Introduction to Hooks

Have you ever said Yes to a single joy? . . . if ever you wanted one thing twice, if ever you said, “You please me, happiness! Abide, moment!” then you wanted all back. All anew, all eternally, all entangled, ensnared, enamored—oh, then you loved the world.

“Hooks,” I propose, are all the special attractions in songs that have, in fact, hooked you. A hook is any discrete thing that makes you want to listen again, in rock anything from the magnetic first second of “Jailhouse Rock” to the two minute twin guitars extravaganza at the end of “Hotel California” to Corey Glover’s always-more-than-you-expect scream in “Information Overload” [2].  If you want to attend to something more pervading, like a singer’s attitude or a drum kit’s tone, fine:  “hooks” is a doorway to every worthy subject (and not just in music, either). The main point is that no subject is too limited for hook inquiry. Specific is good. Specific means a sharp focus on a brilliant single joy.

While joy in music abounds, it’s hard to write about music without being assailed by feelings of irrelevance. The goodness of music is musical; what can words reveal about it? What would we be, though, without our words? Unavoidably our experience seeks a more satisfying completion in putting word-ladders up to music’s rock face, swinging ropes of comparison and contrast, hammering in meanings to stand on. You start the climb if you so much as say “What a great lick!” or “I love the way she sings that phrase.” You’re saying “This is important!” But how so? Why? This curiosity isn’t idle; the music has roused us and nourished us; something of ourselves is at stake in it. We need to talk this out and clarify what we’ve gained, add to what we can share.

The popular music business fosters a way of talking about hooks that only partly coincides with hook appreciation as I understand it. Producers of music want to predict the ingredients that will catch on rapidly with a mass audience. Musical consumers want to know which products will provide “ear candy” pleasure, rating at least eight on a scale of ten. I maintain that a true hook lover refuses to treat any great musical ingredient as wholly predictable or as merely pleasing. Hooks are more considerable than that. Surprisingly, we fall in love with them; impressively, their interest endures and grows.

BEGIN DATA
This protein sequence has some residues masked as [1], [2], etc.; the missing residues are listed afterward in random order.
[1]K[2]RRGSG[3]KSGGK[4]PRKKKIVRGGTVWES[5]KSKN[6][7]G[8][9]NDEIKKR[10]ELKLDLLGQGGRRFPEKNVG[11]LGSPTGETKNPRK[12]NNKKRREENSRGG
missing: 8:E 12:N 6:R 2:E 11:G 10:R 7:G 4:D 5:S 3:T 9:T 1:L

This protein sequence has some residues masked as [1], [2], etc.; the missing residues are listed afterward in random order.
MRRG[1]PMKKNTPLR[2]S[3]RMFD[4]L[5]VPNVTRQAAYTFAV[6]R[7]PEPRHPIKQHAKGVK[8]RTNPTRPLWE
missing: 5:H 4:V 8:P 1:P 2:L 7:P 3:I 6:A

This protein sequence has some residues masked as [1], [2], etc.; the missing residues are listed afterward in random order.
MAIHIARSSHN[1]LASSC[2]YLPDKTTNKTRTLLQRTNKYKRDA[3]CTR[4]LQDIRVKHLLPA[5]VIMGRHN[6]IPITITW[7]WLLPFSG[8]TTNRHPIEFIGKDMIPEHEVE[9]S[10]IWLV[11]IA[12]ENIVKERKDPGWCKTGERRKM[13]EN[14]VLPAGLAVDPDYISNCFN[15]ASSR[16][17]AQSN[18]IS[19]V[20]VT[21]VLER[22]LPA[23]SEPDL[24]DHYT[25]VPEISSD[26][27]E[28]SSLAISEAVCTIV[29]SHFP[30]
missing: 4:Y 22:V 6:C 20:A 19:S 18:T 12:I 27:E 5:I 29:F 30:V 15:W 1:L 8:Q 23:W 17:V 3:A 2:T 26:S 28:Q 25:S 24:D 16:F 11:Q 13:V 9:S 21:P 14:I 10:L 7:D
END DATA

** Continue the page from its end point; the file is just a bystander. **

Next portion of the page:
Can one hook critic tell another what to think? No, of course not, but we can inspire each other. My approach here is wholly exploratory. I want to find out what can be said to make sense of my peak experiences in listening to popular music, testing ideas against the evidence. Then I want to see what larger picture of music and experience emerges when I make a number of these attempts, ranging over many different kinds of hook power. I’m quite willing to speak prescriptively, in the idiom of the Theorist—as just now I laid down a law for a “true hook lover”—but I keep an ear open for your reply. I’ve been humbled and corrected many a time in conversations with friends and with the music itself.

Let’s see then how we might say Yes, and more than just Yes, to rock’s wealth of single joys.


[1] Friedrich Nietzsche, Thus Spoke Zarathustra IV, 19, 10, trans. Walter Kaufmann (New York:  Viking Penguin, 1966), p. 323.

[2] Update on Corey Glover screaming in Living Colour:  there’s an outstanding patch of controlled out-of-control screaming from 2:54 to 3:10 in “Out of My Mind” (2009).


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